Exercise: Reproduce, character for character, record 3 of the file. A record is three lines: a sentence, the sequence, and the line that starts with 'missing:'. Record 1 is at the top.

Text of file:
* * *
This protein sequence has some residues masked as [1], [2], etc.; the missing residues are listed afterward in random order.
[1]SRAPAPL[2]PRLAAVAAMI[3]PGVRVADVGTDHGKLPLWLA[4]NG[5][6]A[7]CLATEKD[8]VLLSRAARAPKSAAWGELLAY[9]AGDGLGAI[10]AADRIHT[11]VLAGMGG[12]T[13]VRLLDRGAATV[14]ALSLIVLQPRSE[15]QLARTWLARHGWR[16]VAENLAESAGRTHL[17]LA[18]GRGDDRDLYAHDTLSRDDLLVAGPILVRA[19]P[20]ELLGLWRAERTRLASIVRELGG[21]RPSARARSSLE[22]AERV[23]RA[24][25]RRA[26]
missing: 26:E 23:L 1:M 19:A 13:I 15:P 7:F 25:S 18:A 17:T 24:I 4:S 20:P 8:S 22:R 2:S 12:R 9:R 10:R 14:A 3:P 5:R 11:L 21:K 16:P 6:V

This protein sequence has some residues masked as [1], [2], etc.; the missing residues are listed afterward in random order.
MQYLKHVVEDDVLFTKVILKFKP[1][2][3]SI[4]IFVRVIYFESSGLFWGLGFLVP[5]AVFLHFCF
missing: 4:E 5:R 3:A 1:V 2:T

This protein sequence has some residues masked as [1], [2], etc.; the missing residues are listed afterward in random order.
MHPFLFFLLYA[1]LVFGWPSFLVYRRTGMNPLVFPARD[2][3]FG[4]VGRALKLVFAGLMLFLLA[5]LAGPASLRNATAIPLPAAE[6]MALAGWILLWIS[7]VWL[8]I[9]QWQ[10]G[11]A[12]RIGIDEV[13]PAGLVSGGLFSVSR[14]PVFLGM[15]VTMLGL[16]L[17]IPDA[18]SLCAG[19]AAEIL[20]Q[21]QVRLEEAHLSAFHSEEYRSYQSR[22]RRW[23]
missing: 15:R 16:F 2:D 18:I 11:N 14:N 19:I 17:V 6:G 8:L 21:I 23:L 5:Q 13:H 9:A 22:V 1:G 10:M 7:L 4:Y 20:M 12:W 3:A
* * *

This protein sequence has some residues masked as [1], [2], etc.; the missing residues are listed afterward in random order.
MHPFLFFLLYA[1]LVFGWPSFLVYRRTGMNPLVFPARD[2][3]FG[4]VGRALKLVFAGLMLFLLA[5]LAGPASLRNATAIPLPAAE[6]MALAGWILLWIS[7]VWL[8]I[9]QWQ[10]G[11]A[12]RIGIDEV[13]PAGLVSGGLFSVSR[14]PVFLGM[15]VTMLGL[16]L[17]IPDA[18]SLCAG[19]AAEIL[20]Q[21]QVRLEEAHLSAFHSEEYRSYQSR[22]RRW[23]
missing: 15:R 16:F 2:D 18:I 11:N 14:N 19:I 17:V 6:G 8:L 21:I 23:L 5:Q 13:H 9:A 22:V 1:G 10:M 7:L 4:Y 20:M 12:W 3:A